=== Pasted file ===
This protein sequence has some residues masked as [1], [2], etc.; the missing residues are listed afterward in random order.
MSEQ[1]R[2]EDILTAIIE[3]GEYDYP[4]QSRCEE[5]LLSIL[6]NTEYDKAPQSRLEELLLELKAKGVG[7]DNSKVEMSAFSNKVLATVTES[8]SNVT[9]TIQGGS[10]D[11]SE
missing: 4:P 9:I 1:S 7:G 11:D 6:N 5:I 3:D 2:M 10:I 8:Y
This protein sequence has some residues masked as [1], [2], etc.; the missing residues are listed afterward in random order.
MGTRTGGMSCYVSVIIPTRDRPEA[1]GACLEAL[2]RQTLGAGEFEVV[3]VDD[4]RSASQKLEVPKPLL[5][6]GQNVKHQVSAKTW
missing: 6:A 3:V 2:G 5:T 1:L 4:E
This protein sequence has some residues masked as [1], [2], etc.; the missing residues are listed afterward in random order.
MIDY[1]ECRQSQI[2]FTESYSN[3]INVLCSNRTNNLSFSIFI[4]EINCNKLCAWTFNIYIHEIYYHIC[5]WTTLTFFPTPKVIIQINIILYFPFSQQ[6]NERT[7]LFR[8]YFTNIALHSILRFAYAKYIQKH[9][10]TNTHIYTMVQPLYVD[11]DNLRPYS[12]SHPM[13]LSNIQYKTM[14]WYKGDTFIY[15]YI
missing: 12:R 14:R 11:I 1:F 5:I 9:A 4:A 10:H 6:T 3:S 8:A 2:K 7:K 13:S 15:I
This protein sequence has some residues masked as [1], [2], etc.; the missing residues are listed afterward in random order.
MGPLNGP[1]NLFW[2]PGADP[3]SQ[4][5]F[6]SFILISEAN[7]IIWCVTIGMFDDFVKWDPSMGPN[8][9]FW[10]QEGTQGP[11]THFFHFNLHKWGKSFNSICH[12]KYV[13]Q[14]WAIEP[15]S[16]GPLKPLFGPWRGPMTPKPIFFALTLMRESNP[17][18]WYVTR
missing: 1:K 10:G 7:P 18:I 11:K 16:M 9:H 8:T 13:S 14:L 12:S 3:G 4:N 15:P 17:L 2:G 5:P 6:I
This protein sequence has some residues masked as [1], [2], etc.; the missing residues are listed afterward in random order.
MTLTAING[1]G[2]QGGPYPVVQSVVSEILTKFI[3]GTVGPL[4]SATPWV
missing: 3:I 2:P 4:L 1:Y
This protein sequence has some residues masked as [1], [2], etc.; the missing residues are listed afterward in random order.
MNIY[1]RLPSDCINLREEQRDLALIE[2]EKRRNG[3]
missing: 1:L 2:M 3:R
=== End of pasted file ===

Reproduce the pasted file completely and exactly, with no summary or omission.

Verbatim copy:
This protein sequence has some residues masked as [1], [2], etc.; the missing residues are listed afterward in random order.
MSEQ[1]R[2]EDILTAIIE[3]GEYDYP[4]QSRCEE[5]LLSIL[6]NTEYDKAPQSRLEELLLELKAKGVG[7]DNSKVEMSAFSNKVLATVTES[8]SNVT[9]TIQGGS[10]D[11]SE
missing: 4:P 9:I 1:S 7:G 11:D 6:N 5:I 3:D 2:M 10:I 8:Y
This protein sequence has some residues masked as [1], [2], etc.; the missing residues are listed afterward in random order.
MGTRTGGMSCYVSVIIPTRDRPEA[1]GACLEAL[2]RQTLGAGEFEVV[3]VDD[4]RSASQKLEVPKPLL[5][6]GQNVKHQVSAKTW
missing: 6:A 3:V 2:G 5:T 1:L 4:E
This protein sequence has some residues masked as [1], [2], etc.; the missing residues are listed afterward in random order.
MIDY[1]ECRQSQI[2]FTESYSN[3]INVLCSNRTNNLSFSIFI[4]EINCNKLCAWTFNIYIHEIYYHIC[5]WTTLTFFPTPKVIIQINIILYFPFSQQ[6]NERT[7]LFR[8]YFTNIALHSILRFAYAKYIQKH[9][10]TNTHIYTMVQPLYVD[11]DNLRPYS[12]SHPM[13]LSNIQYKTM[14]WYKGDTFIY[15]YI
missing: 12:R 14:R 11:I 1:F 5:I 9:A 4:A 10:H 6:T 3:S 8:A 2:K 7:K 13:S 15:I
This protein sequence has some residues masked as [1], [2], etc.; the missing residues are listed afterward in random order.
MGPLNGP[1]NLFW[2]PGADP[3]SQ[4][5]F[6]SFILISEAN[7]IIWCVTIGMFDDFVKWDPSMGPN[8][9]FW[10]QEGTQGP[11]THFFHFNLHKWGKSFNSICH[12]KYV[13]Q[14]WAIEP[15]S[16]GPLKPLFGPWRGPMTPKPIFFALTLMRESNP[17][18]WYVTR
missing: 1:K 10:G 7:P 18:I 11:K 16:M 9:H 8:T 13:S 14:L 12:S 3:G 4:N 15:P 17:L 2:G 5:P 6:I
This protein sequence has some residues masked as [1], [2], etc.; the missing residues are listed afterward in random order.
MTLTAING[1]G[2]QGGPYPVVQSVVSEILTKFI[3]GTVGPL[4]SATPWV
missing: 3:I 2:P 4:L 1:Y
This protein sequence has some residues masked as [1], [2], etc.; the missing residues are listed afterward in random order.
MNIY[1]RLPSDCINLREEQRDLALIE[2]EKRRNG[3]
missing: 1:L 2:M 3:R